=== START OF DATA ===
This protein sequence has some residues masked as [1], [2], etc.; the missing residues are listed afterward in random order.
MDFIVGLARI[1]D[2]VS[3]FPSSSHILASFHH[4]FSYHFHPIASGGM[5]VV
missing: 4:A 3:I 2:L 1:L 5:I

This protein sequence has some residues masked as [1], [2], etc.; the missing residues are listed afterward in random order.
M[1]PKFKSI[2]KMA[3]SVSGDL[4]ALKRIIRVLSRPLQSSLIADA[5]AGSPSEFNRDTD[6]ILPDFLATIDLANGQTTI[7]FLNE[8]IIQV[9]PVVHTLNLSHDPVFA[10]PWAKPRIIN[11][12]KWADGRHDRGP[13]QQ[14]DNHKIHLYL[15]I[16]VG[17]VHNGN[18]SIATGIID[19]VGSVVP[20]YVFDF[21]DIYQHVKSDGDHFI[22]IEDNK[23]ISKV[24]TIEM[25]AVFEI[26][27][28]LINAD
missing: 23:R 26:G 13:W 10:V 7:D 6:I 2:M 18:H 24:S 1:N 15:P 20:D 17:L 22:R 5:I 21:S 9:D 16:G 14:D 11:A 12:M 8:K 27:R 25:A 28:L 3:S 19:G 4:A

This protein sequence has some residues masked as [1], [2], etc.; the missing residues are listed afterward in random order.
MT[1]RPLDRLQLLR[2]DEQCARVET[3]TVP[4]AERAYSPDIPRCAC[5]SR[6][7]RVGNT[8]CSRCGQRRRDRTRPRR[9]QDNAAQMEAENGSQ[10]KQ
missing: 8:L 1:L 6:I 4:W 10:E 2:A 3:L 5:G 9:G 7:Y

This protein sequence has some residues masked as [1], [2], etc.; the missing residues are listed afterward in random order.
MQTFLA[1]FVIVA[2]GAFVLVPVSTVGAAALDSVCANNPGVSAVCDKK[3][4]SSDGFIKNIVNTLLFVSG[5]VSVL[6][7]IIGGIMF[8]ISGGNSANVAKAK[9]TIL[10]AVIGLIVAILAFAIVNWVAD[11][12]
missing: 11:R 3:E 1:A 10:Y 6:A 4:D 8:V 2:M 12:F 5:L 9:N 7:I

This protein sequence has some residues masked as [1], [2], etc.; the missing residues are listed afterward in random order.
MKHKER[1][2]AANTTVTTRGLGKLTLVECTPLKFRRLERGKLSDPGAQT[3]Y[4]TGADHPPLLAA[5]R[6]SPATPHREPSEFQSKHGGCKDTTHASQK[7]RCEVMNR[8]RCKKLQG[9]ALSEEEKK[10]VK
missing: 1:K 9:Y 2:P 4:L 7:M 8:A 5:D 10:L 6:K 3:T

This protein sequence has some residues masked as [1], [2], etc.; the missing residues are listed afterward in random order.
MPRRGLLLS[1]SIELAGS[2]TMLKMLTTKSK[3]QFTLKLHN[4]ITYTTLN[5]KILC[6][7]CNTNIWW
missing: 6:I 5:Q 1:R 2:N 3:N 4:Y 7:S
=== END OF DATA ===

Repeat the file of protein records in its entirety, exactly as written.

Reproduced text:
This protein sequence has some residues masked as [1], [2], etc.; the missing residues are listed afterward in random order.
MDFIVGLARI[1]D[2]VS[3]FPSSSHILASFHH[4]FSYHFHPIASGGM[5]VV
missing: 4:A 3:I 2:L 1:L 5:I

This protein sequence has some residues masked as [1], [2], etc.; the missing residues are listed afterward in random order.
M[1]PKFKSI[2]KMA[3]SVSGDL[4]ALKRIIRVLSRPLQSSLIADA[5]AGSPSEFNRDTD[6]ILPDFLATIDLANGQTTI[7]FLNE[8]IIQV[9]PVVHTLNLSHDPVFA[10]PWAKPRIIN[11][12]KWADGRHDRGP[13]QQ[14]DNHKIHLYL[15]I[16]VG[17]VHNGN[18]SIATGIID[19]VGSVVP[20]YVFDF[21]DIYQHVKSDGDHFI[22]IEDNK[23]ISKV[24]TIEM[25]AVFEI[26][27][28]LINAD
missing: 23:R 26:G 13:W 10:V 7:D 6:I 2:M 18:H 24:S 1:N 15:P 20:D 17:L 22:R 5:I 21:S 9:D 16:G 14:D 11:A 12:M 8:K 27:R 25:A 28:L 3:S 19:G 4:A

This protein sequence has some residues masked as [1], [2], etc.; the missing residues are listed afterward in random order.
MT[1]RPLDRLQLLR[2]DEQCARVET[3]TVP[4]AERAYSPDIPRCAC[5]SR[6][7]RVGNT[8]CSRCGQRRRDRTRPRR[9]QDNAAQMEAENGSQ[10]KQ
missing: 8:L 1:L 6:I 4:W 10:E 2:A 3:L 5:G 9:G 7:Y

This protein sequence has some residues masked as [1], [2], etc.; the missing residues are listed afterward in random order.
MQTFLA[1]FVIVA[2]GAFVLVPVSTVGAAALDSVCANNPGVSAVCDKK[3][4]SSDGFIKNIVNTLLFVSG[5]VSVL[6][7]IIGGIMF[8]ISGGNSANVAKAK[9]TIL[10]AVIGLIVAILAFAIVNWVAD[11][12]
missing: 11:R 3:E 1:A 10:Y 6:A 4:D 8:V 2:M 12:F 5:L 9:N 7:I

This protein sequence has some residues masked as [1], [2], etc.; the missing residues are listed afterward in random order.
MKHKER[1][2]AANTTVTTRGLGKLTLVECTPLKFRRLERGKLSDPGAQT[3]Y[4]TGADHPPLLAA[5]R[6]SPATPHREPSEFQSKHGGCKDTTHASQK[7]RCEVMNR[8]RCKKLQG[9]ALSEEEKK[10]VK
missing: 1:K 9:Y 2:P 4:L 7:M 8:A 5:D 10:L 6:K 3:T

This protein sequence has some residues masked as [1], [2], etc.; the missing residues are listed afterward in random order.
MPRRGLLLS[1]SIELAGS[2]TMLKMLTTKSK[3]QFTLKLHN[4]ITYTTLN[5]KILC[6][7]CNTNIWW
missing: 6:I 5:Q 1:R 2:N 3:N 4:Y 7:S